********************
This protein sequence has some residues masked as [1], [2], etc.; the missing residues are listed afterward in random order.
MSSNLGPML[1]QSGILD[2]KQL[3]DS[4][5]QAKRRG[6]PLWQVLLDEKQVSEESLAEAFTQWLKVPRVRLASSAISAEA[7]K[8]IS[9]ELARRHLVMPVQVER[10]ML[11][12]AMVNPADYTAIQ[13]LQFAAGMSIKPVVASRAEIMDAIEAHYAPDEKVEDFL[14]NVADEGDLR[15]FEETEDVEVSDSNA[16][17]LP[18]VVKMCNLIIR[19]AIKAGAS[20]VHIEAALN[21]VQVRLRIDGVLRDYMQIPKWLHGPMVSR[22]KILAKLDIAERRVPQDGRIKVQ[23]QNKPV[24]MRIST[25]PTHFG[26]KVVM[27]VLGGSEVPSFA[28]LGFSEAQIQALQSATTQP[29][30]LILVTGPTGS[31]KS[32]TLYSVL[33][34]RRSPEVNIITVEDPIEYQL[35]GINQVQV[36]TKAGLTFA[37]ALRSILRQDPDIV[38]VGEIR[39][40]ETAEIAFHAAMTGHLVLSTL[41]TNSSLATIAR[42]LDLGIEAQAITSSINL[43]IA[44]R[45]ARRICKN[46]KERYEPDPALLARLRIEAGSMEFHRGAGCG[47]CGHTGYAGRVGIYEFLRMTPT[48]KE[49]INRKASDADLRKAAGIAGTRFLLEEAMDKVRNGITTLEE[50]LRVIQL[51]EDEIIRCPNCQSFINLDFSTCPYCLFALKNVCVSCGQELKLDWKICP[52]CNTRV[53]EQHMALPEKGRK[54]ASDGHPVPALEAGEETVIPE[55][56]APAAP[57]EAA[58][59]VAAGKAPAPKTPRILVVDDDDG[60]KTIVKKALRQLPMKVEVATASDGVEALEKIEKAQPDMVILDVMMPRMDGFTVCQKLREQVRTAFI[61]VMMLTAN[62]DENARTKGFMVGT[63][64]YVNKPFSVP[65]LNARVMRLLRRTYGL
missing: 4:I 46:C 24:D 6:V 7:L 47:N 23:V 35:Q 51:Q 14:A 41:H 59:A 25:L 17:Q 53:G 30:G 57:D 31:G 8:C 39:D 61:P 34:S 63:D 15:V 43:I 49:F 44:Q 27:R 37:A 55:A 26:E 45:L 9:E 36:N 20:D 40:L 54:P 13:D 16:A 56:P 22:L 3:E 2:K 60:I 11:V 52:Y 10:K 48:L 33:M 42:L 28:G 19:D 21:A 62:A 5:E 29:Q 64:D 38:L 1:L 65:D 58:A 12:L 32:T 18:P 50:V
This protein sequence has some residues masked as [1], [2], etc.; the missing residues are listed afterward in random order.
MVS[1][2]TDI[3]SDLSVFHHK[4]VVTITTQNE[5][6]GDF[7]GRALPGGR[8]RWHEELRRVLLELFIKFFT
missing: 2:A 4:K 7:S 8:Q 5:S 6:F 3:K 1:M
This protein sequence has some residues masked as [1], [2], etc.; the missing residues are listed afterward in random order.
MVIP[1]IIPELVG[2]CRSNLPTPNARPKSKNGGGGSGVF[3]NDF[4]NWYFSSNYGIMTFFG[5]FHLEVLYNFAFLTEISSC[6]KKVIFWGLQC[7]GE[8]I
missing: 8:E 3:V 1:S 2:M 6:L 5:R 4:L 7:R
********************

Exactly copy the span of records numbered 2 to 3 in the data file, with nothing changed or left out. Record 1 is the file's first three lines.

This protein sequence has some residues masked as [1], [2], etc.; the missing residues are listed afterward in random order.
MVS[1][2]TDI[3]SDLSVFHHK[4]VVTITTQNE[5][6]GDF[7]GRALPGGR[8]RWHEELRRVLLELFIKFFT
missing: 2:A 4:K 7:S 8:Q 5:S 6:F 3:K 1:M
This protein sequence has some residues masked as [1], [2], etc.; the missing residues are listed afterward in random order.
MVIP[1]IIPELVG[2]CRSNLPTPNARPKSKNGGGGSGVF[3]NDF[4]NWYFSSNYGIMTFFG[5]FHLEVLYNFAFLTEISSC[6]KKVIFWGLQC[7]GE[8]I
missing: 8:E 3:V 1:S 2:M 6:L 5:R 4:L 7:R